Monday, October 30, 2006
Books! A Brattle speciality!
There can be few innocent delights quite as enjoyable as a trip to the Brattle Bookshop on a fine spring day.
Thanks to global warming, that's exactly what we here at stevereads experienced today, since it was nearly 70 degrees in downtown Boston on the 30th day of October (about 35 degrees warmer than normal).
But we've learned to put aside thinking about the viciously incongruous changes in the weather (especially since New England is currently embarking on a season formerly known as 'winter,' when daytime temperatures can routinely be expected to dip below 50) and just concentrate on the fact that the absence of cold, wind, or rain means that the Brattle's bargain carts will be out in all their glory.
Some of you have visited these carts with me in the past, and most of those who have disdained them at first glance. This is understandable: the books are arranged in no special order, and they have a (literally) weatherbeaten look about them. You'll find no rare first editions here (the shop's proprietor, Ken Gloss, simply doesn't make those kinds of mistakes), but if you're not a book-snob and you're patient, you will almost certainly find treasure.
A big part of searching the carts involves ENGAGING with them. SO many friends over the years have experienced the same thing: they FIGHT the carts, obdurately waiting for the good books to shout out, grudgingly picking up one or maybe two in the course of fifteen minutes - only to look up and see me with a bulging armload. It's not that I'm a book-slut; it's that I squat down and dig around - I don't only listen to the books, I ask them questions.
Of course, another part of the difference is that at any given time I'm carrying around in my head a MUCH longer list of book-requests and potential book-recipients than most people. This, plus the extremely varied nature of my own reading, mean two things above all others: 1) I'm always going to enjoy myself browsing at the Brattle, and 2) I'm always going to WANT more than I can BUY.
The key is winnowing. As you're prowling the carts, you pull everything you're seriously interested in - hence the bulging armload. Don't leave anything on the cart thinking you'll come back to it: not only will you need all your potential choices in hand when winnowing-time comes, but anything you leave behind could be snapped up by somebody else (or completely blocked by a grunting, talking-to-himself Bill Knott). Then when you've gathered all the potential buys, be ruthless. Which are whims? Which are motivated by some trivial detail (cover design ... ulp ... edition size ... double ulp ... UK edition ... triple ulp...)? Is everything you buy something you'll REALLY read, or something a recipient will REALLY read?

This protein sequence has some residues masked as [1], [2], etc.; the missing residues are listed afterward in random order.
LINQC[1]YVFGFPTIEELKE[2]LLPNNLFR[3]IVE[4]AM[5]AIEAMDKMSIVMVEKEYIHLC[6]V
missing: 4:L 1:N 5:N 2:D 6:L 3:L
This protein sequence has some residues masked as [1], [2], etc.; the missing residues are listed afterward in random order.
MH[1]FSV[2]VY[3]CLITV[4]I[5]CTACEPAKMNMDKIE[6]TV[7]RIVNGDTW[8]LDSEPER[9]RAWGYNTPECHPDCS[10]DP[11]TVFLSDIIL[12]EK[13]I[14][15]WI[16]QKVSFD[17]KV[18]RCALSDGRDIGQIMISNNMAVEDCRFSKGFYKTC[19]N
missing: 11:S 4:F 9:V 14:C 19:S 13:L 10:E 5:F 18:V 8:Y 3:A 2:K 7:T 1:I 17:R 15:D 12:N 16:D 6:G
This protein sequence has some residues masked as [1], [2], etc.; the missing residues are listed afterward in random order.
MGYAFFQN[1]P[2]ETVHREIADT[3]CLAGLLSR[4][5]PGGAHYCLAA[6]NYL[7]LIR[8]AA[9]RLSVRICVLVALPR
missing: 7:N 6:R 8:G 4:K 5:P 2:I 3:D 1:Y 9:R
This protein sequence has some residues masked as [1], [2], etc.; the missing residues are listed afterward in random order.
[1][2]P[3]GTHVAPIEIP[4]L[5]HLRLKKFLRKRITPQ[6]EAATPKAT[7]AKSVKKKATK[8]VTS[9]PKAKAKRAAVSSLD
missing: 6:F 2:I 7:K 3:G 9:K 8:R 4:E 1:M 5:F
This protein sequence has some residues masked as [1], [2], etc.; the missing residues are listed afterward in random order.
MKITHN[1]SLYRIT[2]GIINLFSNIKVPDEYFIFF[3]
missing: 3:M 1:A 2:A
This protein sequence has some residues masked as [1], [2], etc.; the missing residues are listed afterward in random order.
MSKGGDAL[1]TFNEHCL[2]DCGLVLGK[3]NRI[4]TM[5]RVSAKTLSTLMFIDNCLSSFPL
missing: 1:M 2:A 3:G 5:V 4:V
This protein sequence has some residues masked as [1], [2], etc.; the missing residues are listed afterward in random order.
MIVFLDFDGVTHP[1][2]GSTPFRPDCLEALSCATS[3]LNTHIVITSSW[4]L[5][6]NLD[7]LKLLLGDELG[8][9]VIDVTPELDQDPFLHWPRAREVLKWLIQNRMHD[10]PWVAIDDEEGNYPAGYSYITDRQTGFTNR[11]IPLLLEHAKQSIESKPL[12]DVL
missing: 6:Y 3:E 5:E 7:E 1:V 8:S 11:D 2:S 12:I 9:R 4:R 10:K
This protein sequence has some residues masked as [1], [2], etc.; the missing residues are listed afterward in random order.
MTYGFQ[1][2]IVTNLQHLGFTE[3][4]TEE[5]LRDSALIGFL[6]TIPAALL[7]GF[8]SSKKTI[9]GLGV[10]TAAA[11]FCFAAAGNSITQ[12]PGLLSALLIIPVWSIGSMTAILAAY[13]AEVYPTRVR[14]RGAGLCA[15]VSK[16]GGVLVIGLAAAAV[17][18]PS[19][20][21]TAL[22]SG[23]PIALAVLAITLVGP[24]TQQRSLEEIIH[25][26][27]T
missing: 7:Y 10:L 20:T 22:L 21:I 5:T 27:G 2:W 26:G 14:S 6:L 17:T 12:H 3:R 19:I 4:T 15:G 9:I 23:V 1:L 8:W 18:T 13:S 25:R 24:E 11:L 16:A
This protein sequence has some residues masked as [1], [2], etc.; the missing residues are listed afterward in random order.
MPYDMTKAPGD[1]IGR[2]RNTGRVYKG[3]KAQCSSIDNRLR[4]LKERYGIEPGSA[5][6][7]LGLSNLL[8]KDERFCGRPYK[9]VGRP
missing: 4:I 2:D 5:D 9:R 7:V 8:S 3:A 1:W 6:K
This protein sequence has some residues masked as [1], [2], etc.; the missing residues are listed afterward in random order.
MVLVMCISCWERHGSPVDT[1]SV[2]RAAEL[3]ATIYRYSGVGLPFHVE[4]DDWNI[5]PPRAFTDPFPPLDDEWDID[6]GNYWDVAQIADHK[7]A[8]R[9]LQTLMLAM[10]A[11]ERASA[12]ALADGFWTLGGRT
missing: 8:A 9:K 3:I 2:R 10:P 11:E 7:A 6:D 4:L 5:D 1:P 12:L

Inevitably, there'll come times when even after you've winnowed for all you're worth, you're holding more books than you can buy. It happens to me all the time. It happened to me today.
The Brattle bargain shelves are segregated into $1, $3, and $5 sections. Even when I've got ducats aplenty in my pockets, I totally ignore the $5 shelves. And it's on the $3 shelves that the fun begins! I scan the $3 shelves not in order to buy but in order the HANDICAP which volumes might get marked down to $1 before some scab comes along and snatches them up. It's on the $3 carts that temptation is strongest, because there's always a voice in the back of your mind (even at your poorest) saying 'Aw, screw it - it's only $2 more ... buy it now!'
Usually, I'm adamant against that voice. Today I browsed all over, picked out a whole bunch of things - Michael Grant's little Penguin volume on Roman classics, a nice-looking edition of Ambrose Bierce's 'Devil's Dictionary,' a satisfyingly plump trade paperback of Elizabeth George's "Deception on His Mind," a handy little dictionary of world rulers, a UK edition of Flanagan's 'Tenants of Time, a study of American birds ...
In the end, I was the bitch of the $3 shelves. This time, anyway.
I picked out a trade paperback of the O.F. Moshead edition of Pepys' diary, mainly because of Ernest Shepard's utterly charming illustrations. I already have this edition in hardcover (where it's called 'Everybody's Pepys'), but this is hands-down my favorite edition to give to people, so I reasoned it was good to have a spare lying around. I know, I know - this is in direct violation of the Steve Library Accord of 2005 (no book purchase shall henceforth be made on behalf of speculative future recipients, since this leads to 80,000,000 feckin books covering every square inch of the the apartment)
I also picked out the big fat Running Press trade paperback called 'The Unabridged Mark Twain,' even though I've variously bought and sold and bought again this same volume countless times over the years, and I couldn't tell you why. All four of these Running Press volumes (the others are Poe, London, and Shakespeare) are well worth keeping for the sheer overabundant bounty they offer, so I made a mental vow not to dump this one EVER (even though its moronic 'opening remarks' are by that moron of all morons, the moronic Kurt Vonnegut).
The third thing I plopped for today was a nice trade paperback of Cecil Woodham-Smith's biography of Queen Victoria, which I bought because it's a nice sturdy trade with a Landseer painting on the cover. Woodham-Smith's version is a lot less bloated and plodding than Elizabeth Longford's, and it's a lot less acidic than Lytton Strachey's - it's in fact a lucid, delightful read all by itself.
I walked away shamed but happy - the $3 shelves had won this round, but for less than $10 I'd loaded up on three fat, fantastic volumes. It's only my expertise negotiating the $1 carts that made $9 feel like a lot of money. You gotta love a bookshop like that.
at 6:06 PM